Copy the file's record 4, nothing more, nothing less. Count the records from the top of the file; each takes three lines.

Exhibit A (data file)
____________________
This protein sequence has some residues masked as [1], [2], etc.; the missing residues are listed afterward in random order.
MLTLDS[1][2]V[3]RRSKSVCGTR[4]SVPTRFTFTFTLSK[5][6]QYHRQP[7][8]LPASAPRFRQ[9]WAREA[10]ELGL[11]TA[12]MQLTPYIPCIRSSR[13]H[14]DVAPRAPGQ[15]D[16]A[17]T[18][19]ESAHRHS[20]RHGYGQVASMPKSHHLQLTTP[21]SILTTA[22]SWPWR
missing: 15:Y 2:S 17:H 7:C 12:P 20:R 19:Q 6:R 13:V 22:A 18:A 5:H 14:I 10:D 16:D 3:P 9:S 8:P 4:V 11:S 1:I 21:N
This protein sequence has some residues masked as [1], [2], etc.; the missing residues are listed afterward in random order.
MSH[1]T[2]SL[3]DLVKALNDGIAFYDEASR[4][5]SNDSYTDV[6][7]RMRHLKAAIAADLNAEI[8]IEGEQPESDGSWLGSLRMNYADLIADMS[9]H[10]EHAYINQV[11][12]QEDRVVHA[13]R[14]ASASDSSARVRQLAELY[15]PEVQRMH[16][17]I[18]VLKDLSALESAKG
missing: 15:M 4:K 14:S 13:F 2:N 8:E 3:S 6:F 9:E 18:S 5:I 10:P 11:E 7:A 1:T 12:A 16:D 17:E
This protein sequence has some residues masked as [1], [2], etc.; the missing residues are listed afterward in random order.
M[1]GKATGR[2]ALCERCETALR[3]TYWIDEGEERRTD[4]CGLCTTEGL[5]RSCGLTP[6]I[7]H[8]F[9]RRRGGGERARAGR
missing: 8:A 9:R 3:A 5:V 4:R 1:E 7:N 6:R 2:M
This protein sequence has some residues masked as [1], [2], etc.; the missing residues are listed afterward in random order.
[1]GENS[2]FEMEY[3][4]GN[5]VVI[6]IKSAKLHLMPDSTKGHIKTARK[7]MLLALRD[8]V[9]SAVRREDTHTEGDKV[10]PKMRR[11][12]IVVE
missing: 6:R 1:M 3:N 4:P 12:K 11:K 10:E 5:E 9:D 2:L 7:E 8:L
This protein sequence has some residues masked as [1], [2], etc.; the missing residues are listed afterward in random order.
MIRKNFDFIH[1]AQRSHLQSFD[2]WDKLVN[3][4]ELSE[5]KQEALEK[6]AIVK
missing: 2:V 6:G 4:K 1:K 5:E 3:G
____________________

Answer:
This protein sequence has some residues masked as [1], [2], etc.; the missing residues are listed afterward in random order.
[1]GENS[2]FEMEY[3][4]GN[5]VVI[6]IKSAKLHLMPDSTKGHIKTARK[7]MLLALRD[8]V[9]SAVRREDTHTEGDKV[10]PKMRR[11][12]IVVE
missing: 6:R 1:M 3:N 4:P 12:K 11:K 10:E 5:E 9:D 2:L 7:E 8:L